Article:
Sensual à The primary sign of this intensity is a heightened awareness of all five senses: sight, smell, taste, touch, and hearing. Children with a dominant sensual overexcitability can get sick from the smell of certain foods or as toddlers will hate to walk on grass in their bare feet. The pleasure they get from the tastes and textures of some foods may cause them to overeat.

·      Appreciation of beauty, whether in writing, music, art or nature. Includes love of objects like jewelry
·      Sensitive to smells, tastes, or textures of foods
·      Sensitivity to pollution
·      Tactile sensitivity (Bothered by feel materials on the skin, like clothing tags)

·      Need or desire for comfort and pleasure

Tuesday, June 23, 2015

Building Persistence


By Stephanie Newitt

Do your kids ever give up before their task is complete?  Do they ever have a meltdown over an assignment they perceive as difficult?  Among the gifts our kids have, do we ever wish we could give them the gift of persistence so they can work through difficulties and obtain the rewards they seek.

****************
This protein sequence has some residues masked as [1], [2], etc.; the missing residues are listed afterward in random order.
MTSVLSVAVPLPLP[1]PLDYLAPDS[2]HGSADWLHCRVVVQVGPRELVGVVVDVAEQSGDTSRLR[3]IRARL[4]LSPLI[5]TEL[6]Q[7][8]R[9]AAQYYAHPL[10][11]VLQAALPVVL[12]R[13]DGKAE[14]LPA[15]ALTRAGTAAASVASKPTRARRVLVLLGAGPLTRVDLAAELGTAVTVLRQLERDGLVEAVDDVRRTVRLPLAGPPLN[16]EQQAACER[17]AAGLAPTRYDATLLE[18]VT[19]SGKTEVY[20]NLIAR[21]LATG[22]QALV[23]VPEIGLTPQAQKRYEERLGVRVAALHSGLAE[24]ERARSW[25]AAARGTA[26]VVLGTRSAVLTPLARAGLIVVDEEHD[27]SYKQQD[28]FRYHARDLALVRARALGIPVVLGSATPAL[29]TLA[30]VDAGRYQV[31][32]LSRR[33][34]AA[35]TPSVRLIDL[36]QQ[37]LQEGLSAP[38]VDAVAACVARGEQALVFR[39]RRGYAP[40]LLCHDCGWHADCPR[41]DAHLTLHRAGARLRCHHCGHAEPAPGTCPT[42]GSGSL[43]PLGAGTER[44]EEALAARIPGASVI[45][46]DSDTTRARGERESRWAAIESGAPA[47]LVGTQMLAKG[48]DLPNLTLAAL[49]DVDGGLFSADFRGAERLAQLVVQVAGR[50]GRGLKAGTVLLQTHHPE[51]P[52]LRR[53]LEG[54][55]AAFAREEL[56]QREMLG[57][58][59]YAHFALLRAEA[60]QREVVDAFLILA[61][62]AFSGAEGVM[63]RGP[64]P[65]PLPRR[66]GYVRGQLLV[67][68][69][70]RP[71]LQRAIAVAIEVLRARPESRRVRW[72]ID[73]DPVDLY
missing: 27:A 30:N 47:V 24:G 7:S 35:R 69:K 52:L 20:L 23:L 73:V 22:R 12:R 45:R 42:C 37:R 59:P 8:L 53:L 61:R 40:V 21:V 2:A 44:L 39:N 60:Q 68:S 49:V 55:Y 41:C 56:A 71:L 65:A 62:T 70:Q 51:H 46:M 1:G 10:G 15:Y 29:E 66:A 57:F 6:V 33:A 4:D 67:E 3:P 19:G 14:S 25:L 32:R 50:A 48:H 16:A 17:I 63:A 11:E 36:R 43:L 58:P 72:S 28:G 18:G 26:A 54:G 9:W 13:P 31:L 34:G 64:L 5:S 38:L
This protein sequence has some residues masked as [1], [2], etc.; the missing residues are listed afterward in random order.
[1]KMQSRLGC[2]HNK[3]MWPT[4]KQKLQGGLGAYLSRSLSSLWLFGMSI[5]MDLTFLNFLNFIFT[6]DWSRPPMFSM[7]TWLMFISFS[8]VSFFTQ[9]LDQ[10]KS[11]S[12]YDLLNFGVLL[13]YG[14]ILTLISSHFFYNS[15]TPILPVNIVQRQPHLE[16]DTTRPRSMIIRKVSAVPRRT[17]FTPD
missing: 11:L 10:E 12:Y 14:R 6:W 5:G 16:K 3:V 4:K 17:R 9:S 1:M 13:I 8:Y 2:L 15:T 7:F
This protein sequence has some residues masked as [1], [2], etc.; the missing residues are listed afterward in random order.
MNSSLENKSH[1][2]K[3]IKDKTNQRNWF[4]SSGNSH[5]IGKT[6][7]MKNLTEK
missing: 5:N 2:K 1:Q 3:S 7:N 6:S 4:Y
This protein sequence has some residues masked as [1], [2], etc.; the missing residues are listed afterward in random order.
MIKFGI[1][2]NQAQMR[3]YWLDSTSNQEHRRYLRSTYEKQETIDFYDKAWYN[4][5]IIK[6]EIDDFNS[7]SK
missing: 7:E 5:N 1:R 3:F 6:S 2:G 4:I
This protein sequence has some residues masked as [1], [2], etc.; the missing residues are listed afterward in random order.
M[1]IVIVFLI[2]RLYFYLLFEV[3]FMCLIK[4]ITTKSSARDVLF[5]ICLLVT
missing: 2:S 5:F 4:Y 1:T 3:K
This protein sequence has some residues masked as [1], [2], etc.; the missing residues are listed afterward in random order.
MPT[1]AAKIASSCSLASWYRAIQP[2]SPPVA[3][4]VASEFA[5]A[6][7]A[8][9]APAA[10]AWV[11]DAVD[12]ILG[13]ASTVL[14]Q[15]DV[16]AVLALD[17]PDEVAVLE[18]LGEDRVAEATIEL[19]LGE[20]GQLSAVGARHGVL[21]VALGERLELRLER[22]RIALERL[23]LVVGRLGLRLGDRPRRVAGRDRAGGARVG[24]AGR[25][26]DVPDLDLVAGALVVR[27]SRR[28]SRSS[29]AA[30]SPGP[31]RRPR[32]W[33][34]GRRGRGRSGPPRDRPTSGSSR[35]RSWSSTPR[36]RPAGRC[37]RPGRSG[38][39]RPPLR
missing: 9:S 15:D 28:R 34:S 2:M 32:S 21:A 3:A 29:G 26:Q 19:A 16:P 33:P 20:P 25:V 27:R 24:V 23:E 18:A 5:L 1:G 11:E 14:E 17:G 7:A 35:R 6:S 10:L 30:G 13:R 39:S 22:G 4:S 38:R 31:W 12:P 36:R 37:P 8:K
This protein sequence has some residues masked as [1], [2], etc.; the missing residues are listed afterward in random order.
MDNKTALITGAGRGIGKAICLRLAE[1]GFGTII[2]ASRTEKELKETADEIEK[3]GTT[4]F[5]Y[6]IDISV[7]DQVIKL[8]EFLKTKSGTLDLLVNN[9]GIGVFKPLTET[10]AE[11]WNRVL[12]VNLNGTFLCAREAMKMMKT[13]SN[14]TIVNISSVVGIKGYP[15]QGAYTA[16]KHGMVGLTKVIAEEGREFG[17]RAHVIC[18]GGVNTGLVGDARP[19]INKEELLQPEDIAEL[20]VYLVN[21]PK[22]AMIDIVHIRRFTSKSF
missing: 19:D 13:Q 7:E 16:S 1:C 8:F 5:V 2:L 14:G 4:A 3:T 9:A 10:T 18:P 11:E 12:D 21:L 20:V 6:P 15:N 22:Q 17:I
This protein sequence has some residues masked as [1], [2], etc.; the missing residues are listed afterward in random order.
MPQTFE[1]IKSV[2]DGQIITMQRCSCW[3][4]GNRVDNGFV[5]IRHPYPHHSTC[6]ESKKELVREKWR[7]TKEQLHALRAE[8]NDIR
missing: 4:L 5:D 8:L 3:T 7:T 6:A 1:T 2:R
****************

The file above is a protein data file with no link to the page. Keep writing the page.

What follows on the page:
This past week we hosted a STEM camp for our kids and their cousins at our home.  The children were divided into teams and were to build their own Rube Goldberg contraptions to meet a specific goal.  On the last day, about an hour before the end of class, my youngest son left the project room, ran to his bedroom and locked the door.  He was frustrated with his project and felt like giving up.  I went to his room.  With coaxing he unlocked the door.   In a very neutral tone I called him down from his bunk bed and asked him to stand in front of me.  He had no idea why I was asking him to do this and so while he complied, he wore a perplexed look on his face.  As soon as he was in position, I scooped him up, and held him upside down, while I jumped and wiggled around the room.  By this time he was laughing!

“Mom!  What are you doing??” 

“Remember the movie ‘Big Hero 6’?  You need to use your great thinking brain to look at the problem from a different angle!  You can do this.”